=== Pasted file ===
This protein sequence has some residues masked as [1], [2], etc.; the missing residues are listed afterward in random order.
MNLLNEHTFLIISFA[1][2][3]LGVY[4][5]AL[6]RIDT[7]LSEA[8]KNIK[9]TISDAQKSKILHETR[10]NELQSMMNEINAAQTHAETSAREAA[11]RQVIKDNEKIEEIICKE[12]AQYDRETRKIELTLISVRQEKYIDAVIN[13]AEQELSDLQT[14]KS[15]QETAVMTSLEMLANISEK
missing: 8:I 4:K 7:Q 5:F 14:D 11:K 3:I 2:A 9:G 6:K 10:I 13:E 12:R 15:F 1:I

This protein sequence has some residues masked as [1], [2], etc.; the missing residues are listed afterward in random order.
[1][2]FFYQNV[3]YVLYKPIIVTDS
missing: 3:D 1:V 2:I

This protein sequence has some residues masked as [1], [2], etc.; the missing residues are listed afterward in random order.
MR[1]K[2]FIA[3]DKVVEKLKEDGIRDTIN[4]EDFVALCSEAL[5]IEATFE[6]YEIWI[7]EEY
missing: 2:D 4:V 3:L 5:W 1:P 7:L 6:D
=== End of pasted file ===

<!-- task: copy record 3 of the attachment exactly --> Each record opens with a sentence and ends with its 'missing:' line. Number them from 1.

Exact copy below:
This protein sequence has some residues masked as [1], [2], etc.; the missing residues are listed afterward in random order.
MR[1]K[2]FIA[3]DKVVEKLKEDGIRDTIN[4]EDFVALCSEAL[5]IEATFE[6]YEIWI[7]EEY
missing: 2:D 4:V 3:L 5:W 1:P 7:L 6:D